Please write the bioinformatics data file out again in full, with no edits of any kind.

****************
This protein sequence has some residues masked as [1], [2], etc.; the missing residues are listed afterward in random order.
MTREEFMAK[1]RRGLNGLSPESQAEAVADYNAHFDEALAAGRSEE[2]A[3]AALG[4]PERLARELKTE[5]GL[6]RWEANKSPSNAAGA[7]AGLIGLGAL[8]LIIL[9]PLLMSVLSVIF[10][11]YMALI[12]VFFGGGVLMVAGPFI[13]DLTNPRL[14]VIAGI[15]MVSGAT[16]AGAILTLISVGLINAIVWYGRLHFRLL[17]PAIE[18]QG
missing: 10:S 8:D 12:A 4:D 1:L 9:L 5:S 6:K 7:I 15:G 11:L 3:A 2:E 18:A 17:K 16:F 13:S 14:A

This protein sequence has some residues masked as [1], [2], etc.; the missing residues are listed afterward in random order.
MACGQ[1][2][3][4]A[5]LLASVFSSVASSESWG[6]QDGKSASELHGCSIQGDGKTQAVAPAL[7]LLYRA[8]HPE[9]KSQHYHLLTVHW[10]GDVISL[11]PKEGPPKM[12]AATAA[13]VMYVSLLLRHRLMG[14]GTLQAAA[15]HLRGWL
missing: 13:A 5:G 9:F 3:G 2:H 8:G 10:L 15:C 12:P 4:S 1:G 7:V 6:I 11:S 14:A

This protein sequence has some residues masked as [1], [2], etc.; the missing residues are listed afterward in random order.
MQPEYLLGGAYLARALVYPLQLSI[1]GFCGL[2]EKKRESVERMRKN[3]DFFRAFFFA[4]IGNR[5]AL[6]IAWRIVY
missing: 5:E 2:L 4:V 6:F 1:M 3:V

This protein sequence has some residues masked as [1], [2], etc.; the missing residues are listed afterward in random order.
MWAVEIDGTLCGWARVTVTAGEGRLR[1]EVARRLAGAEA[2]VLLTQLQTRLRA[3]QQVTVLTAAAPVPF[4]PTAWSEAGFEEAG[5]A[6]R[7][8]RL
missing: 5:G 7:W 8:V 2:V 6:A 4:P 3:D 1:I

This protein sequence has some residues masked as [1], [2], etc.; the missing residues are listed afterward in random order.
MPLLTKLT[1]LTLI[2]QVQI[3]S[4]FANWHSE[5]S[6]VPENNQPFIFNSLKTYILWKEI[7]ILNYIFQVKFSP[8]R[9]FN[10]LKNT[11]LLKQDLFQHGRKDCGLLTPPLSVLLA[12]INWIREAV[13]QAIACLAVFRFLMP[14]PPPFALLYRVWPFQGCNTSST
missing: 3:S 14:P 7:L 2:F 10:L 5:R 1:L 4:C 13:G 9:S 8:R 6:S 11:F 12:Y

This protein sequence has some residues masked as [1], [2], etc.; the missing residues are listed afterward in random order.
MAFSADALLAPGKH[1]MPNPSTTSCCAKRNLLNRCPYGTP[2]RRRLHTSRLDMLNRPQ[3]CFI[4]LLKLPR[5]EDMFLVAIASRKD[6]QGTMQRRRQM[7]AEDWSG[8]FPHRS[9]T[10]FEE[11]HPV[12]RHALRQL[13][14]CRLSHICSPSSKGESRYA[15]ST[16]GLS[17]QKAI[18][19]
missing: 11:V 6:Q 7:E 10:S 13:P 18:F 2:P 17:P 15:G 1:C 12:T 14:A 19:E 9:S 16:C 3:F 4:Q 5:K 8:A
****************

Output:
This protein sequence has some residues masked as [1], [2], etc.; the missing residues are listed afterward in random order.
MTREEFMAK[1]RRGLNGLSPESQAEAVADYNAHFDEALAAGRSEE[2]A[3]AALG[4]PERLARELKTE[5]GL[6]RWEANKSPSNAAGA[7]AGLIGLGAL[8]LIIL[9]PLLMSVLSVIF[10][11]YMALI[12]VFFGGGVLMVAGPFI[13]DLTNPRL[14]VIAGI[15]MVSGAT[16]AGAILTLISVGLINAIVWYGRLHFRLL[17]PAIE[18]QG
missing: 10:S 8:D 12:A 4:D 1:L 9:L 5:S 6:K 7:I 15:G 11:L 3:A 2:E 18:A 17:K 16:F 13:S 14:A

This protein sequence has some residues masked as [1], [2], etc.; the missing residues are listed afterward in random order.
MACGQ[1][2][3][4]A[5]LLASVFSSVASSESWG[6]QDGKSASELHGCSIQGDGKTQAVAPAL[7]LLYRA[8]HPE[9]KSQHYHLLTVHW[10]GDVISL[11]PKEGPPKM[12]AATAA[13]VMYVSLLLRHRLMG[14]GTLQAAA[15]HLRGWL
missing: 13:A 5:G 9:F 3:G 2:H 8:G 10:L 15:C 12:P 4:S 1:G 7:V 6:I 11:S 14:A

This protein sequence has some residues masked as [1], [2], etc.; the missing residues are listed afterward in random order.
MQPEYLLGGAYLARALVYPLQLSI[1]GFCGL[2]EKKRESVERMRKN[3]DFFRAFFFA[4]IGNR[5]AL[6]IAWRIVY
missing: 5:E 2:L 4:V 6:F 1:M 3:V

This protein sequence has some residues masked as [1], [2], etc.; the missing residues are listed afterward in random order.
MWAVEIDGTLCGWARVTVTAGEGRLR[1]EVARRLAGAEA[2]VLLTQLQTRLRA[3]QQVTVLTAAAPVPF[4]PTAWSEAGFEEAG[5]A[6]R[7][8]RL
missing: 5:G 7:W 8:V 2:V 6:A 4:P 3:D 1:I

This protein sequence has some residues masked as [1], [2], etc.; the missing residues are listed afterward in random order.
MPLLTKLT[1]LTLI[2]QVQI[3]S[4]FANWHSE[5]S[6]VPENNQPFIFNSLKTYILWKEI[7]ILNYIFQVKFSP[8]R[9]FN[10]LKNT[11]LLKQDLFQHGRKDCGLLTPPLSVLLA[12]INWIREAV[13]QAIACLAVFRFLMP[14]PPPFALLYRVWPFQGCNTSST
missing: 3:S 14:P 7:L 2:F 10:L 5:R 1:L 4:C 13:G 9:S 8:R 6:S 11:F 12:Y

This protein sequence has some residues masked as [1], [2], etc.; the missing residues are listed afterward in random order.
MAFSADALLAPGKH[1]MPNPSTTSCCAKRNLLNRCPYGTP[2]RRRLHTSRLDMLNRPQ[3]CFI[4]LLKLPR[5]EDMFLVAIASRKD[6]QGTMQRRRQM[7]AEDWSG[8]FPHRS[9]T[10]FEE[11]HPV[12]RHALRQL[13][14]CRLSHICSPSSKGESRYA[15]ST[16]GLS[17]QKAI[18][19]
missing: 11:V 6:Q 7:E 10:S 13:P 18:F 2:P 17:P 15:G 1:C 12:T 14:A 19:E 9:S 16:C 3:F 4:Q 5:K 8:A